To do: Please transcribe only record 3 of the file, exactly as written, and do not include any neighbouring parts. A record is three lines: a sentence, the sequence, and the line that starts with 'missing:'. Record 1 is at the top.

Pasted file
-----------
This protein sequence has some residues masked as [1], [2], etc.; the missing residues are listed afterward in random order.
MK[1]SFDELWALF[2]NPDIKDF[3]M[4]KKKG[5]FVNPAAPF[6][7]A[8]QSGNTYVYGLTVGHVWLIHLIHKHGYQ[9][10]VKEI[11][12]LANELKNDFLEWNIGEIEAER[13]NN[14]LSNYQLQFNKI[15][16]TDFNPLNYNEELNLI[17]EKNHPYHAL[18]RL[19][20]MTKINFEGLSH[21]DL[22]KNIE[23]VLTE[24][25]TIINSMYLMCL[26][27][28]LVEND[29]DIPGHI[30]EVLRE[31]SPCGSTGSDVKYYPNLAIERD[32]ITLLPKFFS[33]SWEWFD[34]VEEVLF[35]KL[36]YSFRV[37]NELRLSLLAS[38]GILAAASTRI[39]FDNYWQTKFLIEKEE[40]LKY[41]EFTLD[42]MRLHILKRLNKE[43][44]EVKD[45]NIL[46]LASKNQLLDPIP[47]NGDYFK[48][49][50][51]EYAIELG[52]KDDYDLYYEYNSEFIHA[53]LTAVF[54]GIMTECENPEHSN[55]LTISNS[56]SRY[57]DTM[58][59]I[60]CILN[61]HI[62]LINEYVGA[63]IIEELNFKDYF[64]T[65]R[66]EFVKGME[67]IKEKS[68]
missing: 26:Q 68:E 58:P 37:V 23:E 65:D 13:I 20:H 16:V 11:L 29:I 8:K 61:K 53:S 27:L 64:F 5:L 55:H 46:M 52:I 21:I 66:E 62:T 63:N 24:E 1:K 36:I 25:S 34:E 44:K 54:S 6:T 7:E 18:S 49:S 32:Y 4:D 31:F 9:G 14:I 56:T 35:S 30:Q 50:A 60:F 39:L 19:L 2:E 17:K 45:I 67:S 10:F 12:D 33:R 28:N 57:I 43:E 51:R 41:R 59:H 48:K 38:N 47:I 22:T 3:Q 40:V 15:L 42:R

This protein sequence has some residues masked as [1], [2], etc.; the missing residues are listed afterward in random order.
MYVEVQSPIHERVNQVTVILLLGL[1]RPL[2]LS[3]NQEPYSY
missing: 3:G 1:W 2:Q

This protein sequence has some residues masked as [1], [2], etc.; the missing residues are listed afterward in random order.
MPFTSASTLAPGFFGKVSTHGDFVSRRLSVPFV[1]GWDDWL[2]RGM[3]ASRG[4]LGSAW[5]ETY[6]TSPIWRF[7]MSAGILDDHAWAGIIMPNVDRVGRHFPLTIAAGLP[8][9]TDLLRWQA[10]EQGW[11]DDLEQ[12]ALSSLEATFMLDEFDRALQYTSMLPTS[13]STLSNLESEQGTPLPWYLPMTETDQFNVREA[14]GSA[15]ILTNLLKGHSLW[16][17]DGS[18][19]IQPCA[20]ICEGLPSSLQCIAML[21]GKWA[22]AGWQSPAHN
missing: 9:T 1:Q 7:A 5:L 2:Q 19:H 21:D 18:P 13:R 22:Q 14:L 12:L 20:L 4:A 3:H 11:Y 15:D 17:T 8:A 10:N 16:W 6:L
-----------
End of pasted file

This protein sequence has some residues masked as [1], [2], etc.; the missing residues are listed afterward in random order.
MPFTSASTLAPGFFGKVSTHGDFVSRRLSVPFV[1]GWDDWL[2]RGM[3]ASRG[4]LGSAW[5]ETY[6]TSPIWRF[7]MSAGILDDHAWAGIIMPNVDRVGRHFPLTIAAGLP[8][9]TDLLRWQA[10]EQGW[11]DDLEQ[12]ALSSLEATFMLDEFDRALQYTSMLPTS[13]STLSNLESEQGTPLPWYLPMTETDQFNVREA[14]GSA[15]ILTNLLKGHSLW[16][17]DGS[18][19]IQPCA[20]ICEGLPSSLQCIAML[21]GKWA[22]AGWQSPAHN
missing: 9:T 1:Q 7:A 5:L 2:Q 19:H 21:D 18:P 13:R 22:Q 14:L 12:L 20:L 4:A 3:H 11:Y 15:D 17:T 8:A 10:N 16:W 6:L